I’m naturally nosy, so I like reading things people have posted up on the internet, but I’ve never really fancied taking a course as such and I‘m cautious about trusting things I‘ve read until I‘ve tried them out for myself. I’d say that most of what I know, I’ve learnt from asking the right questions, experimenting and from watching others.

I don’t think that reading or being taught, although it can help to point people in the right direction, can ever be a substitute for hands-on experience and giving things a go.

Having said that, there’s no better lesson than learning from someone else’s mistakes! I’ve learnt a lot from watching other people get things wrong…

What has been the most challenging thing you’ve encountered along your path?


There have been times when, as I’ve been experimenting or exploring, I’ve found myself being held back by my own preconceptions and limitations. I think finding ways to overcome or accept those limitations, and working out when to do which, has been one of my biggest challenges on my path so far.

Do you have a particular cherished memory from the early days of practicing the craft? Are there times that made you smile which you are happy to share with us?

I think the happiest memories are of experimenting with ‘guidance’ as it were, being allowed to do my own thing but with people on hand to advise or suggest.

I remember having a go at knot magick when I was very young and not being able to get the hang of tying the knots. In the end, someone took pity on me and showed me how. That may have been my first ever attempt at magick.

There were some other times, when I had first gotten into Chaos Magick which always make me smile when I remember them; I probably shouldn’t share those though!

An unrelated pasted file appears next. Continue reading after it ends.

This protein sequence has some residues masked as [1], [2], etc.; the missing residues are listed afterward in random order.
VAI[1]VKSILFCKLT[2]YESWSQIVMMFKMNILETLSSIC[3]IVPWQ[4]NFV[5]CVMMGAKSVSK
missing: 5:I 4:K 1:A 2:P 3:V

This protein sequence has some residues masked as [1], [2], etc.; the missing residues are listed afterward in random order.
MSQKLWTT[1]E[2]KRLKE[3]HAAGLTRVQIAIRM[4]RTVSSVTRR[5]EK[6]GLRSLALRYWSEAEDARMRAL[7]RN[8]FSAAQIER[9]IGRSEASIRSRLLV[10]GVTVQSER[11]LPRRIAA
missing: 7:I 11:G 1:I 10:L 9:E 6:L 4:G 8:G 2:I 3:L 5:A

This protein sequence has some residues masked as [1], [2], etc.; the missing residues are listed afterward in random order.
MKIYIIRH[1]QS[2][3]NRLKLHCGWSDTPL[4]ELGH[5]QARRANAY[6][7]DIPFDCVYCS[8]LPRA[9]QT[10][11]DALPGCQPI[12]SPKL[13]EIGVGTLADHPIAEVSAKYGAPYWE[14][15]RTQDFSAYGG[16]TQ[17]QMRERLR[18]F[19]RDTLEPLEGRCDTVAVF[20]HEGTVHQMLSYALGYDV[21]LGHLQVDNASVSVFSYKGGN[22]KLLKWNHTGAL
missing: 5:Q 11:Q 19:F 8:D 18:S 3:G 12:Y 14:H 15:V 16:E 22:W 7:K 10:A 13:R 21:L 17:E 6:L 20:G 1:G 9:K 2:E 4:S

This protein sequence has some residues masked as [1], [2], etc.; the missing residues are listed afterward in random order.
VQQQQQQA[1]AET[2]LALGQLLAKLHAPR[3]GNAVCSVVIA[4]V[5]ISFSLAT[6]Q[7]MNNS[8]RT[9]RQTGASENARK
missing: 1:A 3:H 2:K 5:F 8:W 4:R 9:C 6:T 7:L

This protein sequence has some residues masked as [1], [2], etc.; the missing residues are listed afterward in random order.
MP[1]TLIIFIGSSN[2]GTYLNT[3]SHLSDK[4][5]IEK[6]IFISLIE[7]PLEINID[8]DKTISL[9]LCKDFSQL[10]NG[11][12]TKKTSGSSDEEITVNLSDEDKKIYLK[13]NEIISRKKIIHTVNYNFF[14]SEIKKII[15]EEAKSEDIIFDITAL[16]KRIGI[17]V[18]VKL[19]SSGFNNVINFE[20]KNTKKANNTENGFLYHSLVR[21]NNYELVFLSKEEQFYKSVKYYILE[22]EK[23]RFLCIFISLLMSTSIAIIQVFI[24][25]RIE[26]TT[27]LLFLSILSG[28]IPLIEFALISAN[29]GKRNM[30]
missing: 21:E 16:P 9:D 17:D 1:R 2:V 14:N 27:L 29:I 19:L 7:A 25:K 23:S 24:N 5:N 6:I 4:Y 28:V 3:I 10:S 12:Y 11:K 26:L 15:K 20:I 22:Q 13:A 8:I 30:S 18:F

What constitutes a really great day in Beary’s world?

Well, it’d probably involve less cake than most people would like to think!

I’m not sure really; maybe a trip out walking at the beach or the mountains with my usual little group, followed by some crafting and coffee. Cheese and cider might also be involved…

Is there any particular working tool in your collection you’d be lost without?

Not lost as such. The way I work means the things I use might make the job easier but none of them are essential. Of course, there are a few things which I’m especially fond of, most of which I’ve made myself (see below).

Do you have a favourite oil, or herb, or crystal, etc.?

My favourite oil is probably jasmine purely because of the smell. Either that or rose.

In terms of herbs, there are a few which I seem to end up using all the time. I’m not sure they’re my favourites, just really, really useful and versatile. Things like mint and chamomile. You can’t go far wrong with mint and chamomile.

I always used to say that I didn’t have a favourite crystal, but I’m a big fan of obsidian and tiger eye (or tiger iron) these days. I’ve got a tiger iron ball on my main altar at the moment which caught my eye and feels right there. That may just be me being attracted to shiny things though.

Have you made any items yourself?


My favourites are the ‘rosary’ which I put together and which hangs by my altar and a little ceramic head.